• Don’t just copy-paste. Spice up the content by adding your own take on things, add links, summarize key points and add anecdotes or quotes so that those who just want to skim quickly can still get the message, while others who want more info have link to more sources.

Do make sure that your inbound marketing tactics, like curating content, bring readers back to you and remind them of what you have to offer.

Tools like CliClap make curating content super easy to do across all social network platforms, which can be scheduled in advance. ClipClap’s ‘clip’ or easy-to-add banner on all of your shared content keeps your call-to-action and logo in your reader’s mind. It’s a great way to save time and improve your conversions!

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Hello World, Meet CliClap

As content and social marketing become ever more prevalent in digital marketing, content and social marketers are expected both produce ever more content, and keep a steady stream of content flowing — increasing the amount of curated content that gets distributed.

Curated content is great. But the problem is it’s not yours. It lacks your branding, and doesn’t drive traffic to your site, or get you any closer to your goals.

That’s Why We Built CliClap!

CliClap is a free tool that lets you add a Call to Action to any content you share, regardless of where that content exists on the web. That way, you can drive traffic to your website and landing pages via curated content and earned media.

We also added a bunch of other great features, like post scheduling. So now you can use one tool to do much of your social media management tasks. Pretty neat, right?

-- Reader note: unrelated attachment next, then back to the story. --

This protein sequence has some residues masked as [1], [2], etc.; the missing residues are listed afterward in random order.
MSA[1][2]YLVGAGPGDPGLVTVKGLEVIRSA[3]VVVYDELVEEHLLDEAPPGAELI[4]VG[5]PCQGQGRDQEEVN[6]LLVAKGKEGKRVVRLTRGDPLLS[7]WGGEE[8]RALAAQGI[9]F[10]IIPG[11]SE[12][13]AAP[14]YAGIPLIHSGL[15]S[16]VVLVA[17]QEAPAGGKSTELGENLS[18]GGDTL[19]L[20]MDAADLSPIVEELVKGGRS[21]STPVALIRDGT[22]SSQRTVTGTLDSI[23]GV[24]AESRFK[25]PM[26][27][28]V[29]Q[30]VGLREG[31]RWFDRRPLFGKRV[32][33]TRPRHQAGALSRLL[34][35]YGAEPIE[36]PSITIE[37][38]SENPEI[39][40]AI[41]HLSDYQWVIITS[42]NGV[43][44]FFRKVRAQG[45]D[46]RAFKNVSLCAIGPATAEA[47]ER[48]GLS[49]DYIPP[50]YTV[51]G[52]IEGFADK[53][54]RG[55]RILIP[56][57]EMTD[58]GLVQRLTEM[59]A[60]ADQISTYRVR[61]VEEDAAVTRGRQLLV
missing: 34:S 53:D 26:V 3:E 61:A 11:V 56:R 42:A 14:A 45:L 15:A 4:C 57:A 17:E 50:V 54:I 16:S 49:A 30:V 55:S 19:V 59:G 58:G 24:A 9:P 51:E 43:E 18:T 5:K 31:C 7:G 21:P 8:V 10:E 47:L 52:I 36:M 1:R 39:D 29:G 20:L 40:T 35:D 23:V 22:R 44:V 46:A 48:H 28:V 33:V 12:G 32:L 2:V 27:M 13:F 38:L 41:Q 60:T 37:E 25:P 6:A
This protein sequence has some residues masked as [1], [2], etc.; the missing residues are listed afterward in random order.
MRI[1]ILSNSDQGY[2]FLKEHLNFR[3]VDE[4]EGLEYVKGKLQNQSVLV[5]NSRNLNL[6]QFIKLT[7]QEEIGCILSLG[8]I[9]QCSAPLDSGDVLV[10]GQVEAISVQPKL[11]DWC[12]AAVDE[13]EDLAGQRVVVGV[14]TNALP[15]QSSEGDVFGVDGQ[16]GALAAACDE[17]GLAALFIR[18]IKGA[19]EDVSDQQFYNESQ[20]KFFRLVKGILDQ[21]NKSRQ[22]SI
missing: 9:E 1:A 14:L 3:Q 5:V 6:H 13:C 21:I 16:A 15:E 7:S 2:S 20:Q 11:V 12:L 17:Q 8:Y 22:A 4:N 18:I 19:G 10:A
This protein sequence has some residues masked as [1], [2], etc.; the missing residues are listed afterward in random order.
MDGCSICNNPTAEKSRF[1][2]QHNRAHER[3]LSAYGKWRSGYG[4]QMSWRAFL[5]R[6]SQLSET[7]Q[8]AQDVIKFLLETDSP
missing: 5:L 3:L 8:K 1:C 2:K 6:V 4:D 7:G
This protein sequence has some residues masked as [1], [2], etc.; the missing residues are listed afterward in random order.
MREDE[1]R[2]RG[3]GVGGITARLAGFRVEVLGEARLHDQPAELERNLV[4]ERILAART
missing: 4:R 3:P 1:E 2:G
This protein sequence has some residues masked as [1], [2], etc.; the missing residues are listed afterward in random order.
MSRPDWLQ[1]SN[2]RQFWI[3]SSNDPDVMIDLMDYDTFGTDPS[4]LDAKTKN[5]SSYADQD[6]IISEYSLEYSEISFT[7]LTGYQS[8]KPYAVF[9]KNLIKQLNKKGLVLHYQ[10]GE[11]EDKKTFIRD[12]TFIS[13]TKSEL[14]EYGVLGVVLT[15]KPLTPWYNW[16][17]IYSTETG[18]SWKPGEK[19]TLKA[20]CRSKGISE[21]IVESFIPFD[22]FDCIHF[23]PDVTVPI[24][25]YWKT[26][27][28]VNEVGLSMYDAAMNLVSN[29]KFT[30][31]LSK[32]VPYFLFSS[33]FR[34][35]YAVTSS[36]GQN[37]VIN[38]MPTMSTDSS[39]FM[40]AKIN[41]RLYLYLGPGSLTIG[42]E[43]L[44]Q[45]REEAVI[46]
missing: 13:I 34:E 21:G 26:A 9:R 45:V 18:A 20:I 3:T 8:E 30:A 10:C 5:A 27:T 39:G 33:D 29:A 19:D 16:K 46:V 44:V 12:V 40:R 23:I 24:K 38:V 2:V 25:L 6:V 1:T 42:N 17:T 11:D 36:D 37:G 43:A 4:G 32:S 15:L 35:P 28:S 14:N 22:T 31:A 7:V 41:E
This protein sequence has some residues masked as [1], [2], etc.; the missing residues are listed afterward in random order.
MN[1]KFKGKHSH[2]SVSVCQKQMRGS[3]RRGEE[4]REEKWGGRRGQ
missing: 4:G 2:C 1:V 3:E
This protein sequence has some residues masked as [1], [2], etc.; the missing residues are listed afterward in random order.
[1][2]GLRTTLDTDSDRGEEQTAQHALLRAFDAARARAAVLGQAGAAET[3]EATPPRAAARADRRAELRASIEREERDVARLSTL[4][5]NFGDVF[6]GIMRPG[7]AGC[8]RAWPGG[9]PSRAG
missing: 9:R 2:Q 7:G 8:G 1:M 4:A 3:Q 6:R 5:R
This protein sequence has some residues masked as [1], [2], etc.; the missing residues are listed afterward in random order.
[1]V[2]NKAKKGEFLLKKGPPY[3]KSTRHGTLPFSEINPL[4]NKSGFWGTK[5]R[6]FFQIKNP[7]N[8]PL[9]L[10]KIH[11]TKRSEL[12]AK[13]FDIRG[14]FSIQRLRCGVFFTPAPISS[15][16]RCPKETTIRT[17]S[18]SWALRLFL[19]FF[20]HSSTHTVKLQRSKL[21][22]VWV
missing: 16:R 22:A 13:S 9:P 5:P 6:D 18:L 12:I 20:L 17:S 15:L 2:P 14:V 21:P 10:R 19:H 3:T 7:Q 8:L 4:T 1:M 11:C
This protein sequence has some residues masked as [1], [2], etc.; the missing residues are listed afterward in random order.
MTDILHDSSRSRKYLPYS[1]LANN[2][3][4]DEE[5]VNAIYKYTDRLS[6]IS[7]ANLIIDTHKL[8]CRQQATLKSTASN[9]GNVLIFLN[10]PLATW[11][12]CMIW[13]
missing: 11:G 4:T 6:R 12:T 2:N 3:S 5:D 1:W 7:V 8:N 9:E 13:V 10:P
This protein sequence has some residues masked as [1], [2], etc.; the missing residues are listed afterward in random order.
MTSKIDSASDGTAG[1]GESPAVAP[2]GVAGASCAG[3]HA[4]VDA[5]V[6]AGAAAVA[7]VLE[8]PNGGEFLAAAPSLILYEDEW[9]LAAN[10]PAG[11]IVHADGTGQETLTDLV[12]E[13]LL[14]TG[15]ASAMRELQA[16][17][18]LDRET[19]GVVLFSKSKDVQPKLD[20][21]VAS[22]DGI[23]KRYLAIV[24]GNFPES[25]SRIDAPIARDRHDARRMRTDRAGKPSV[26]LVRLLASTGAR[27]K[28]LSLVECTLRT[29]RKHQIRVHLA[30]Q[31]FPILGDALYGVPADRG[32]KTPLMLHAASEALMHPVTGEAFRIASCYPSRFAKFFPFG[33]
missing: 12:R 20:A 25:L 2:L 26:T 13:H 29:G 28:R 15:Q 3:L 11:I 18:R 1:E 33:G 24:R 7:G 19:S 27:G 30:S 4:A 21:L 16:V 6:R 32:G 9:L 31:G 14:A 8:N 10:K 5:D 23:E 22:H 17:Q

We launched in May this year, and we’re already seeing an amazing response from our users, who are getting a lot of value out of it.

Now we’re launching the CliClap blog, which you can visit to keep up-to-date on what’s going on in the world of social media and content marketing and curated content.

Are you already using CliClap? Let us know what you love about it! Let us know what we should add! We’d love your feedback.

Not using CliClap yet? Get it here free.

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The Ultimate List of Browser Extensions For Marketers

It’s finally here – we’ve built the ultimate list of browser extensions for marketers by marketers. Unlike other lists out there, this one is based on input from marketers who share the extensions they actually use.

Share the extensions you love
This list is public and ongoing – so if you’re a marketer and are using extensions you love, feel free to add them to the list and share them with the world. When adding, please ensure that the extension isn’t already on the list. Also, help us out by leaving a comment at the end about the extension you use most and why.

What’s special about this list?